I wanted to "FIX IT!"
I watched the kids as they placed the last of their ornaments, also watching the clock for bedtime.
So I could "FIX IT!"
But as I really watched my son, I saw that he had a story about each ornament-- why each one was near another, who were friends, who had a back story. And at that moment I realized three things.
- My son has a phenomenal imagination.
- I was never going to be able to move these ornaments without him noticing.
- The tree didn't need to be "fixed." It was perfect the way it was.
That tree is a great reflection of what life with small kids is like. It's never what you imagined, or even what you thought you wanted. It's messy and disorganized, but it is also boundlessly joyful and exciting. There's anxiety about what will get broken, but you take the risk anyway because it's not about having the "perfect" tree, it's about the experience of doing this together, and reveling in one another.
Thursday, December 4, 2008
The red kettles appear shortly after Halloween and the stores follow suit with their holiday decorations popping up on shelves soon after that. If you listen, you’ll hear the people grumbling, “it’s not even Thanksgiving” as they scowl at the greenery and baubles. It is nearly impossible to get into the holiday mode until the turkey has lulled us all into a coma on Thanksgiving.
Even then sometimes you’ll hear people murmuring about it not feeling like Christmas until there is snow on the ground. We all want the white Christmas, and then we want the snow gone by New Year’s thankyouverymuch.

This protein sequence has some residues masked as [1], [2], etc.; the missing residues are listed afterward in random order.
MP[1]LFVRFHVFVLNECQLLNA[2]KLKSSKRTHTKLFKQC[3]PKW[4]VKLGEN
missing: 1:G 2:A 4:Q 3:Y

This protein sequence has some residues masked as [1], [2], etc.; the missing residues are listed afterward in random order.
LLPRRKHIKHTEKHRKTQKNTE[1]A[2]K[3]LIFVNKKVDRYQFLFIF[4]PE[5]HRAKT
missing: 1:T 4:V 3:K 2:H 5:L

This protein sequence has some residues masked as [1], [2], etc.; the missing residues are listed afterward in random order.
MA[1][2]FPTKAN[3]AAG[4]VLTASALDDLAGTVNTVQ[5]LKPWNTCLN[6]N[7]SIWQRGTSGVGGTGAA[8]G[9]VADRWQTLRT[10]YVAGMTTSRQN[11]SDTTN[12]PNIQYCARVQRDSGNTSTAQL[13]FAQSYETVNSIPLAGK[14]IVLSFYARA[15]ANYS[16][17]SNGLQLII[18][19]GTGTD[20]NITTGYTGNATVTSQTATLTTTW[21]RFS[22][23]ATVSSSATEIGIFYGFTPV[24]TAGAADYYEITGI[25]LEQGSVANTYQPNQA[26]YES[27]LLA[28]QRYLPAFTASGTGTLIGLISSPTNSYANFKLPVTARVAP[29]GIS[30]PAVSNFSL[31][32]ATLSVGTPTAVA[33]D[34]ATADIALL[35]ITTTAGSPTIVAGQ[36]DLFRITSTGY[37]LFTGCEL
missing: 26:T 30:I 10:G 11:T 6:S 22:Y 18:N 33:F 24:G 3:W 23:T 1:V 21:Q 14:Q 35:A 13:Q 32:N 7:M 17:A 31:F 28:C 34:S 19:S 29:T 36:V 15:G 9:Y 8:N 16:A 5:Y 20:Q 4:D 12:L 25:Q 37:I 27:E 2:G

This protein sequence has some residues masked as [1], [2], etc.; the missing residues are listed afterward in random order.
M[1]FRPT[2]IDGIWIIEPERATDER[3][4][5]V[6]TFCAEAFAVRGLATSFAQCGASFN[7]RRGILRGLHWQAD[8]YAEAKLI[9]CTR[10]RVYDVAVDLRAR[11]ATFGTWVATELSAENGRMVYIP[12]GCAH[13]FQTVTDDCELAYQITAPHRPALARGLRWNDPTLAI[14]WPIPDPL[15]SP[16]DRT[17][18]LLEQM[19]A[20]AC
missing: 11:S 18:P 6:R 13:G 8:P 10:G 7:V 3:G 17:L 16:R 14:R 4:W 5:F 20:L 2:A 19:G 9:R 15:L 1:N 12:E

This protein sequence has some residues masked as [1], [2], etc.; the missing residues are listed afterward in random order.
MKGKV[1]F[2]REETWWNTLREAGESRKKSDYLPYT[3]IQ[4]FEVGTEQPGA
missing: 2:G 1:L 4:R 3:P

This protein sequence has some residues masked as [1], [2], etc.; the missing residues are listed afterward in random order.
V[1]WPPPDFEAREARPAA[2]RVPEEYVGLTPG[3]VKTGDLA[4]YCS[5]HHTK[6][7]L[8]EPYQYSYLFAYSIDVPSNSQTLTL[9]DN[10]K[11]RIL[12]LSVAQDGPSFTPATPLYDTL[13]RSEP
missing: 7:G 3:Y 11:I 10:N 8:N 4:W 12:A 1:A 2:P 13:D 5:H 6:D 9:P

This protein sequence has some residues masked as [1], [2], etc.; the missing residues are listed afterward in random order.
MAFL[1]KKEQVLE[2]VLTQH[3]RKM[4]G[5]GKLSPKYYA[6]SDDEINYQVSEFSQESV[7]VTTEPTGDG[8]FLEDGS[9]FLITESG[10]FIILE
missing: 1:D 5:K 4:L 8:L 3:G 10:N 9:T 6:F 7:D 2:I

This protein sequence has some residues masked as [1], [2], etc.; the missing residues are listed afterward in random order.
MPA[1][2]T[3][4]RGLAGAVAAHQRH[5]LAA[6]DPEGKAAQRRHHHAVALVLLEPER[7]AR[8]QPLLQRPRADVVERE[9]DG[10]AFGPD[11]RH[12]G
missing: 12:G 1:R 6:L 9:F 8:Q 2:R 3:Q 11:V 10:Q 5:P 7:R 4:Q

I have occasion to get into the holiday spirit sooner than most as I decorate a tree (or, this year, two trees) for a charity fundraiser. We pick our themes, adorn our trees and display them at the civic center during the week of Thanksgiving. The kids are always spellbound when they enter the transformed ballroom. Even in my most bah-humbug of years, the festival of trees lifts my spirit and reminds me of the real spirit of Christmas, snow or no snow.
Monday, December 1, 2008
Thursday, November 27, 2008
Monday, November 24, 2008
Their little lungs are so tired, they're putting forth so much effort, and even though I've given them every safe remedy possible, the cough persists. Amazing, really, how they can sleep through the cough, but they do. Yet, I don't.
The musings of one tired Mom in the Midwest.
Thursday, November 20, 2008
Though my "down time" with the surgery was only supposed to be two to three weeks, the actual procedure ended up being more extensive than my doctor expected. I was out of work for a full month. Even once I returned, I was unable to work a full day for another two or three weeks.
I don't think I need to tell you what that meant to my ability to mother my two children.
In the beginning, right after the surgery, I was on strong pain medicine much of the time. When I was awake, which wasn't often, I was often in enough pain that I needed to be alone so that I wouldn't scare the kids. I couldn't walk any farther than 5 or 10 feet by myself. I came home with my catheter still in. I rarely ate and couldn't bathe. I had an alarm to tell me which meds it was time to take. My husband visited the pharmacy to pick up scripts for me every few days.
I was completely helpless.